According to a screen time app my mobile device addiction moved from obsessed to habitual after the election. That sounds somewhat better, although I am not fully recovered now that voting is done.
I was coughing like a fiend during the days leading up to Nov. 6 and could hardly speak. Because of this, my role on election day was to knock doors of people I know who hadn’t voted Tuesday morning, drive people who needed a ride to the polls, and run between our call center and the two nearby polling places for Solon and Big Grove precincts.
An hour before the polls closed our team gathered and determined every call that needed to be made had been.
I’m waiting for the canvassed results of the election before analyzing my precinct but wanted to mention the campaign to which I devoted many hours this cycle. 5,265 Johnson County voters cast ballots in the House District 73 race between incumbent Bobby Kaufmann and challenger Jodi Clemens. This compares with 3,821 ballots cast in 2016 when Kaufmann ran unopposed and many voters, presumably Democrats or Democratic leaning no party voters, skipped the race. Clemens won Johnson County 2,832 to 2,430. Sadly she lost the district 6,330 to Kaufmann’s 7,992. For now I’ll say we fought the good fight with Jodi Clemens.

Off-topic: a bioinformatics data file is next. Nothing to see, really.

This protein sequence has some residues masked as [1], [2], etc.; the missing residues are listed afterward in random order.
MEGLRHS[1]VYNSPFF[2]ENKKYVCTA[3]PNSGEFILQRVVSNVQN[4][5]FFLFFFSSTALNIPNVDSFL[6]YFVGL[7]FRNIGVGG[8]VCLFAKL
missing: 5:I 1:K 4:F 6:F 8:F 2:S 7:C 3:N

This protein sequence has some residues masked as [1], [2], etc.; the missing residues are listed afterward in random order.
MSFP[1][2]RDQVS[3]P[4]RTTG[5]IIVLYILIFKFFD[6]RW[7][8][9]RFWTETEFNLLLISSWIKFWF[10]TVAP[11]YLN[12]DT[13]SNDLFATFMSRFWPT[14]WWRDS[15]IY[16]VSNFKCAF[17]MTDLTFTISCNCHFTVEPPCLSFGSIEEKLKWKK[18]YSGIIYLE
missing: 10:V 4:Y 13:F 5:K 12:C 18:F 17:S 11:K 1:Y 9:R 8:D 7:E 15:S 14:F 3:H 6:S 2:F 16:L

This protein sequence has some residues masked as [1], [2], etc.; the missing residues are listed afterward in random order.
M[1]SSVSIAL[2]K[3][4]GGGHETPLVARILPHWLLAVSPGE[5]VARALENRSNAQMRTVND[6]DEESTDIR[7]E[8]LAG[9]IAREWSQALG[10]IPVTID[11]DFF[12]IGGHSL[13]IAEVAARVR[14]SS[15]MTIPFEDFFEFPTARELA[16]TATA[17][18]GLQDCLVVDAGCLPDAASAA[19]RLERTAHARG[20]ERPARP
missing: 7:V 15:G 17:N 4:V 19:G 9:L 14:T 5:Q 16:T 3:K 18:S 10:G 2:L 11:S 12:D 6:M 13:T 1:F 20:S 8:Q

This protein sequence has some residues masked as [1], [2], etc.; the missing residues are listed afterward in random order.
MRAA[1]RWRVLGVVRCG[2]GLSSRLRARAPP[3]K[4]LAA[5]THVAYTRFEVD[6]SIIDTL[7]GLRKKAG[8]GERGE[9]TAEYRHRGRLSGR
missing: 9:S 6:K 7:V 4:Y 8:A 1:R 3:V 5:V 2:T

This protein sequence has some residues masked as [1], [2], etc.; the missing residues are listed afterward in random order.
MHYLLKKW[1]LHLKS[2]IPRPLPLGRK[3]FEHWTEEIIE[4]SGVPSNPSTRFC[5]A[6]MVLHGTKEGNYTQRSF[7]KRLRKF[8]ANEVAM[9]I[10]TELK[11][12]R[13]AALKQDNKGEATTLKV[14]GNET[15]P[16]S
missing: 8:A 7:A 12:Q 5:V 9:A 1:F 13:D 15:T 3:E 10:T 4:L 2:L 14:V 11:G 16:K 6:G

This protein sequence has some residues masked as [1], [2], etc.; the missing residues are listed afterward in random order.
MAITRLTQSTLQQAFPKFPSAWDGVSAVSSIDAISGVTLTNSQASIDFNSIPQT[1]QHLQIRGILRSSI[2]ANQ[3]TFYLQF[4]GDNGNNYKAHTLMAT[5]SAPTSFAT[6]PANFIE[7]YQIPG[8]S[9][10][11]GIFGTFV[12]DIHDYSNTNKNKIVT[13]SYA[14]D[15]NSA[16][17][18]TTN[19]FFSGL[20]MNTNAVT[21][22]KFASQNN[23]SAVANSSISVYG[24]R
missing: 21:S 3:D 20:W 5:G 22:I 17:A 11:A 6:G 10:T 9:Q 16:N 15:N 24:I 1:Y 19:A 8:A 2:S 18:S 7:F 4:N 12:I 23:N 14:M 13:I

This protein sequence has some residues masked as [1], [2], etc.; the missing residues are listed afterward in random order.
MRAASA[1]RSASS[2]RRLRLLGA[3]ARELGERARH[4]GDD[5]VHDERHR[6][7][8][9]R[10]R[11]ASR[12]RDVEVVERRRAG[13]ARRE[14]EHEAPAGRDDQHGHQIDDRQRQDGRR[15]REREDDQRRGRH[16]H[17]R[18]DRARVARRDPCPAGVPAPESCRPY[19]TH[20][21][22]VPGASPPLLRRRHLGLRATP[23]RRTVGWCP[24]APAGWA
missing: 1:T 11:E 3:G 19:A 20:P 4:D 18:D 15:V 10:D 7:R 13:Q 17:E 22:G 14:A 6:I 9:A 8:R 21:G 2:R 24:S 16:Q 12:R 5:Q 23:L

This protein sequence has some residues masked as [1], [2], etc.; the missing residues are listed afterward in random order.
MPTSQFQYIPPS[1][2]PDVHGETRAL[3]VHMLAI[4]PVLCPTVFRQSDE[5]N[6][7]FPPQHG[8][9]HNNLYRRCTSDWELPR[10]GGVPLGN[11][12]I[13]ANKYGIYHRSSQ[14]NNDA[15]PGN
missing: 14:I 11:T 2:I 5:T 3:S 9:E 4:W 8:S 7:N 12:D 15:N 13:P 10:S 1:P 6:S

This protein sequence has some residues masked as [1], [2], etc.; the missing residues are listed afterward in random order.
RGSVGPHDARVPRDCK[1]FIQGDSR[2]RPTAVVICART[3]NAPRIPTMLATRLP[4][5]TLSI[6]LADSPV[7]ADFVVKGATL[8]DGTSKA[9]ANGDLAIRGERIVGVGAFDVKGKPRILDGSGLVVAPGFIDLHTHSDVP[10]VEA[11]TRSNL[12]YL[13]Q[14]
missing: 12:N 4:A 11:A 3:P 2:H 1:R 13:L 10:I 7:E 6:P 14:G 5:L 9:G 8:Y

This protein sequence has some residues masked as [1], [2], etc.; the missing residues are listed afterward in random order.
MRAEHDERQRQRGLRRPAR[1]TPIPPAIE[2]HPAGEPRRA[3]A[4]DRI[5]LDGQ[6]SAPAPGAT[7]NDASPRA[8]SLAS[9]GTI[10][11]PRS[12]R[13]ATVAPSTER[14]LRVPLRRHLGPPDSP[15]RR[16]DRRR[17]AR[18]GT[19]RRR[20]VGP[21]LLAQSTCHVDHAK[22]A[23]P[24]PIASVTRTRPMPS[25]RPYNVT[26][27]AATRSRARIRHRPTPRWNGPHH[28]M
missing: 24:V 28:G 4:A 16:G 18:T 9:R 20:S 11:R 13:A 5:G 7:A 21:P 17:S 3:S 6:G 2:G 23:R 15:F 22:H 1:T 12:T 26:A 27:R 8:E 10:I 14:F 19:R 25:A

The Iowa Secretary of State lists all the race results here until the official canvass. I have a couple of comments before getting ready for my shift at the home, farm and auto supply store.
Iowa flipped two congressional districts electing Democrat Abby Finkenauer in the first, and Democrat Cindy Axne in the third. Democrat Dave Loebsack was elected for a seventh term in the second as well. At the same time voters picked three Democrats in four races for the U.S. House of Representatives, Democrat Fred Hubbell lost his race for governor. On the surface, this doesn’t make sense. My reaction is that voters delivered a nuanced message, repudiating the 45th president by helping Democrats take control of the House, while maintaining much of the outlook that turned Iowa into a red state in 2016. Like many first impressions, I may change my mind about this after a deeper dive. I may not. There is a difference between “swing voters” and a “nuanced message.” The more I engage in politics, the latter looks like the future of politics, especially at the local level.
Iowa Republicans maintained control of the statehouse. The mix of senators and representatives changed but Republicans will write the agenda. I expect the 88th Iowa General Assembly to be another barn burner. However, one has to believe they got many of the major tasks on their agenda accomplished in the 87th. Our district elected an outstanding new senator in Zach Wahls. I’m confident he will work with colleagues in the general assembly, including Mr. Kaufmann, to accomplish what good we can and hold back extremism Republicans demonstrated last session. We knew the consequences before the election. Failure to win the governor’s office or one of the two legislative chambers will make life more difficult in the coming two years.
Our work will continue.
There are countless analyses of the election available. Thanks for stopping by On Our Own for mine.